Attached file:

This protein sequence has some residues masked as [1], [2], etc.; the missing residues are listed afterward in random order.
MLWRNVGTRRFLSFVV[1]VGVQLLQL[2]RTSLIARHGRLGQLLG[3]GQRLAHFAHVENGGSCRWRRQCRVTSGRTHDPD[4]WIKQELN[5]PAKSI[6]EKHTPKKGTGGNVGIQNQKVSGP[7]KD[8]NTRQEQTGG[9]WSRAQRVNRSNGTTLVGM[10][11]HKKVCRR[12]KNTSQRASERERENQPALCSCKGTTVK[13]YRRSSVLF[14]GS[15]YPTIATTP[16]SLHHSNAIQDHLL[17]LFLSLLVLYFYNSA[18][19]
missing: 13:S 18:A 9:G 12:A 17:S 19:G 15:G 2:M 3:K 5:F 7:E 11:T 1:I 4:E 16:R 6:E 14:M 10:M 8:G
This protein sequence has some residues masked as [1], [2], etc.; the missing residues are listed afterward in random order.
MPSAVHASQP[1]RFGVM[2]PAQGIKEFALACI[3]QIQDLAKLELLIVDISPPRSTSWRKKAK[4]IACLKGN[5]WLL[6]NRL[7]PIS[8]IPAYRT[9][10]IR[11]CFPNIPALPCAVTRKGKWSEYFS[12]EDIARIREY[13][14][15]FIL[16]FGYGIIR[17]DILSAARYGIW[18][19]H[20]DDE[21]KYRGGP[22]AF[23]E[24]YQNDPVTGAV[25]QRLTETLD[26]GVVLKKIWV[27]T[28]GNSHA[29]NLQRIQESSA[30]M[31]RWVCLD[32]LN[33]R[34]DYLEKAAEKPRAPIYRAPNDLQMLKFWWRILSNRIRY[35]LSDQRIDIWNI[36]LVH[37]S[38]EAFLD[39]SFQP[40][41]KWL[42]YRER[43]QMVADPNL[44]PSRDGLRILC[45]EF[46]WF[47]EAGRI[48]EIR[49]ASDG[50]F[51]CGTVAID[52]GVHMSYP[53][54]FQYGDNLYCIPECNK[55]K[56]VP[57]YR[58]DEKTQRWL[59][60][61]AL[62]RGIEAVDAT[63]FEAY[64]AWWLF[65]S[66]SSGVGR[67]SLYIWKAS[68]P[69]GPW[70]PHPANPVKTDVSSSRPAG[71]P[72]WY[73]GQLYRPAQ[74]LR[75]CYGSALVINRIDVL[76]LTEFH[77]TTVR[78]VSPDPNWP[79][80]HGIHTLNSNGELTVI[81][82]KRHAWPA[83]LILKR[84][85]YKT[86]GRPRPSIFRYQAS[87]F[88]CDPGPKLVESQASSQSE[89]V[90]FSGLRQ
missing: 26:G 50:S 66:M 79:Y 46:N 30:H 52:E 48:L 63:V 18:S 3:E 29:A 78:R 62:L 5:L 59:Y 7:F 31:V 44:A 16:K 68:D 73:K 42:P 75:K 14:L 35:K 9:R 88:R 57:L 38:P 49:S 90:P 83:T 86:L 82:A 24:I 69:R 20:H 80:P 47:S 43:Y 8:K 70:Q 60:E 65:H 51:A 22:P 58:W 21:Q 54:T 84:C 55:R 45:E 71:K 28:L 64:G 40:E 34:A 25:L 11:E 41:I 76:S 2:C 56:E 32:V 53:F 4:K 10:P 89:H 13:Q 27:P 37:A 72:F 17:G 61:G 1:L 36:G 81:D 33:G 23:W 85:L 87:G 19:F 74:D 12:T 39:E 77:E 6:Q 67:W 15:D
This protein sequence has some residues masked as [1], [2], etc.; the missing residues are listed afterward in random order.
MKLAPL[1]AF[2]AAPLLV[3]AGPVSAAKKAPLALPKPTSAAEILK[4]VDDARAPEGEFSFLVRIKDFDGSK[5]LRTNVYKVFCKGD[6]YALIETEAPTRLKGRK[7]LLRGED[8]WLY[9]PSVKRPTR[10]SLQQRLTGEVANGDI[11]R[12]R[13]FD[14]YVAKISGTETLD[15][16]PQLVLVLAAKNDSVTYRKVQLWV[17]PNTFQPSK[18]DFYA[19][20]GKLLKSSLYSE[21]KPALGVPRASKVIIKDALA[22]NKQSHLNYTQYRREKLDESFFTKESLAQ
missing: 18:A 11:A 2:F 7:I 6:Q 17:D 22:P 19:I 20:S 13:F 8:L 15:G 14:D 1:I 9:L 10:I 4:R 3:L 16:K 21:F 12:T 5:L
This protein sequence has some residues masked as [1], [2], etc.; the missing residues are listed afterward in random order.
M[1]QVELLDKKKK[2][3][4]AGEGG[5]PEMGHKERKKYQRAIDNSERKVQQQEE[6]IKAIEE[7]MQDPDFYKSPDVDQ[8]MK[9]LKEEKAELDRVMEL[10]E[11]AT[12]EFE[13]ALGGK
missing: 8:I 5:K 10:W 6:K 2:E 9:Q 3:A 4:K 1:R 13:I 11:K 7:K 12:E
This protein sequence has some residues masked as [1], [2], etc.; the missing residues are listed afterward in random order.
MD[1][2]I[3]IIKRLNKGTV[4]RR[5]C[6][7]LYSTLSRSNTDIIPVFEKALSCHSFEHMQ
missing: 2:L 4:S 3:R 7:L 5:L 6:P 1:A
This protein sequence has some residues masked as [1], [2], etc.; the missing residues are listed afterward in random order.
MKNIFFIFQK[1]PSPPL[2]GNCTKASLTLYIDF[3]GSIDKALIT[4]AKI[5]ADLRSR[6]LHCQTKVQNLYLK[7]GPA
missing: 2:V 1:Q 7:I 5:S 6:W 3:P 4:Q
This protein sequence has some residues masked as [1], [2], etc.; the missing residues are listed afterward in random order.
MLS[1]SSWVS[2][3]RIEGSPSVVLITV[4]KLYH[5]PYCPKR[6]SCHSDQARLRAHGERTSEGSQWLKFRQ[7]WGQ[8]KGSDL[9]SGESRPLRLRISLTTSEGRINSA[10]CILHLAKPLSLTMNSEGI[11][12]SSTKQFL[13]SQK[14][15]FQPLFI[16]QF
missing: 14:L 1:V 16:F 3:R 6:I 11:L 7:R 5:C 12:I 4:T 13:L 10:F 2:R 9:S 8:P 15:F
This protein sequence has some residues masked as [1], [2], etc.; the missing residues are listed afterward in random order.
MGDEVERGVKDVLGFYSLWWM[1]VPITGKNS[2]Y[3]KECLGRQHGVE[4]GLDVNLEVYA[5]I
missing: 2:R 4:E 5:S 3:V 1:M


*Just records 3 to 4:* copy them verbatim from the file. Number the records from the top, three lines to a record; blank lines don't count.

This protein sequence has some residues masked as [1], [2], etc.; the missing residues are listed afterward in random order.
MKLAPL[1]AF[2]AAPLLV[3]AGPVSAAKKAPLALPKPTSAAEILK[4]VDDARAPEGEFSFLVRIKDFDGSK[5]LRTNVYKVFCKGD[6]YALIETEAPTRLKGRK[7]LLRGED[8]WLY[9]PSVKRPTR[10]SLQQRLTGEVANGDI[11]R[12]R[13]FD[14]YVAKISGTETLD[15][16]PQLVLVLAAKNDSVTYRKVQLWV[17]PNTFQPSK[18]DFYA[19][20]GKLLKSSLYSE[21]KPALGVPRASKVIIKDALA[22]NKQSHLNYTQYRREKLDESFFTKESLAQ
missing: 18:A 11:A 2:F 7:I 6:Q 17:D 22:P 19:I 20:S 13:F 8:L 15:G 14:D 1:I 9:L 10:I 4:R 3:L 16:K 21:F 12:T 5:L
This protein sequence has some residues masked as [1], [2], etc.; the missing residues are listed afterward in random order.
M[1]QVELLDKKKK[2][3][4]AGEGG[5]PEMGHKERKKYQRAIDNSERKVQQQEE[6]IKAIEE[7]MQDPDFYKSPDVDQ[8]MK[9]LKEEKAELDRVMEL[10]E[11]AT[12]EFE[13]ALGGK
missing: 8:I 5:K 10:W 6:K 2:E 9:Q 3:A 4:K 1:R 13:I 11:K 7:K 12:E